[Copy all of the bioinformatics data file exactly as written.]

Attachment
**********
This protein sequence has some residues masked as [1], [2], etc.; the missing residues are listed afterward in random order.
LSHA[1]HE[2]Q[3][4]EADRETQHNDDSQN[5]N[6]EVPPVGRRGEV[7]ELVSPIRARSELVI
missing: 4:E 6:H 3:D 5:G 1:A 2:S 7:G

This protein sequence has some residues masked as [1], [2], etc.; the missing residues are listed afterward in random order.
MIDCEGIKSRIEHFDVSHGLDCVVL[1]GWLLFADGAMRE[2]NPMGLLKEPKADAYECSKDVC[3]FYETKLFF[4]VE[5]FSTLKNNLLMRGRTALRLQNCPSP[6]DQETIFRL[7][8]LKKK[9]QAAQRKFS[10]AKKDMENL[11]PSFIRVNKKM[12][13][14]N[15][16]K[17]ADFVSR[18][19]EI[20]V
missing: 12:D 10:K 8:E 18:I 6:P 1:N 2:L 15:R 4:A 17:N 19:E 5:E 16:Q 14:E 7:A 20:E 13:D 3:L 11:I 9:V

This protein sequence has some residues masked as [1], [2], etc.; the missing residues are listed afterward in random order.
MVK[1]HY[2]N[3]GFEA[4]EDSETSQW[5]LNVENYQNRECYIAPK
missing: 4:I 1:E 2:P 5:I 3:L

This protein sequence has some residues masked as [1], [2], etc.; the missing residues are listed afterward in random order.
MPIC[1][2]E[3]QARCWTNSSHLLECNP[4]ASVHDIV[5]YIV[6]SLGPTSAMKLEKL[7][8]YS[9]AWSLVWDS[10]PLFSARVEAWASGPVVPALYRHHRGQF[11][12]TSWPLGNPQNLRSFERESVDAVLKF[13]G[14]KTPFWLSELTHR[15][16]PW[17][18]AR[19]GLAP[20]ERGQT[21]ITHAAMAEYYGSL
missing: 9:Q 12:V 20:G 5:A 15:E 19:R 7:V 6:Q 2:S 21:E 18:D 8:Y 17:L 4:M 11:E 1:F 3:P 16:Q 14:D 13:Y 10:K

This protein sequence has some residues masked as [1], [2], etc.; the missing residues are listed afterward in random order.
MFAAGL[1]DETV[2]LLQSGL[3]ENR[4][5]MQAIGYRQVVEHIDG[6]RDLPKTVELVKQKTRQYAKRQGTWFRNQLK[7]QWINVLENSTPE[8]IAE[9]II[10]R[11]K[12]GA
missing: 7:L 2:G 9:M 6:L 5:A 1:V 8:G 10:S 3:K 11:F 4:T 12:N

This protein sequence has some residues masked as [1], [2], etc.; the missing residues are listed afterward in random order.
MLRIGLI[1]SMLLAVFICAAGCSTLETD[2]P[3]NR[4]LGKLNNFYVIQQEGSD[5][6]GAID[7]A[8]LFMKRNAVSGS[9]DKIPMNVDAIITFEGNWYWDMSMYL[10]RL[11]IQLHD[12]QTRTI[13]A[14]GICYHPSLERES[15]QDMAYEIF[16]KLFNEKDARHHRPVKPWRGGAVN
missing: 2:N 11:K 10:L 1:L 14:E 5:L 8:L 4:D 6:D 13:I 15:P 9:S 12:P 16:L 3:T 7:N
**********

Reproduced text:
This protein sequence has some residues masked as [1], [2], etc.; the missing residues are listed afterward in random order.
LSHA[1]HE[2]Q[3][4]EADRETQHNDDSQN[5]N[6]EVPPVGRRGEV[7]ELVSPIRARSELVI
missing: 4:E 6:H 3:D 5:G 1:A 2:S 7:G

This protein sequence has some residues masked as [1], [2], etc.; the missing residues are listed afterward in random order.
MIDCEGIKSRIEHFDVSHGLDCVVL[1]GWLLFADGAMRE[2]NPMGLLKEPKADAYECSKDVC[3]FYETKLFF[4]VE[5]FSTLKNNLLMRGRTALRLQNCPSP[6]DQETIFRL[7][8]LKKK[9]QAAQRKFS[10]AKKDMENL[11]PSFIRVNKKM[12][13][14]N[15][16]K[17]ADFVSR[18][19]EI[20]V
missing: 12:D 10:K 8:E 18:I 6:P 1:N 2:L 15:R 4:A 17:N 19:E 5:E 16:Q 14:E 7:A 20:E 13:D 3:L 11:I 9:V

This protein sequence has some residues masked as [1], [2], etc.; the missing residues are listed afterward in random order.
MVK[1]HY[2]N[3]GFEA[4]EDSETSQW[5]LNVENYQNRECYIAPK
missing: 4:I 1:E 2:P 5:I 3:L

This protein sequence has some residues masked as [1], [2], etc.; the missing residues are listed afterward in random order.
MPIC[1][2]E[3]QARCWTNSSHLLECNP[4]ASVHDIV[5]YIV[6]SLGPTSAMKLEKL[7][8]YS[9]AWSLVWDS[10]PLFSARVEAWASGPVVPALYRHHRGQF[11][12]TSWPLGNPQNLRSFERESVDAVLKF[13]G[14]KTPFWLSELTHR[15][16]PW[17][18]AR[19]GLAP[20]ERGQT[21]ITHAAMAEYYGSL
missing: 9:Q 12:V 20:G 5:A 15:E 19:R 7:V 6:Q 2:S 21:E 18:D 8:Y 17:L 4:M 11:E 1:F 3:P 16:Q 14:D 13:Y 10:K

This protein sequence has some residues masked as [1], [2], etc.; the missing residues are listed afterward in random order.
MFAAGL[1]DETV[2]LLQSGL[3]ENR[4][5]MQAIGYRQVVEHIDG[6]RDLPKTVELVKQKTRQYAKRQGTWFRNQLK[7]QWINVLENSTPE[8]IAE[9]II[10]R[11]K[12]GA
missing: 7:L 2:G 9:M 6:L 5:A 1:V 8:G 10:S 3:K 11:F 4:T 12:N

This protein sequence has some residues masked as [1], [2], etc.; the missing residues are listed afterward in random order.
MLRIGLI[1]SMLLAVFICAAGCSTLETD[2]P[3]NR[4]LGKLNNFYVIQQEGSD[5][6]GAID[7]A[8]LFMKRNAVSGS[9]DKIPMNVDAIITFEGNWYWDMSMYL[10]RL[11]IQLHD[12]QTRTI[13]A[14]GICYHPSLERES[15]QDMAYEIF[16]KLFNEKDARHHRPVKPWRGGAVN
missing: 2:N 11:K 10:L 1:L 14:E 5:L 8:L 4:D 6:D 13:I 15:P 9:S 12:P 16:L 3:T 7:N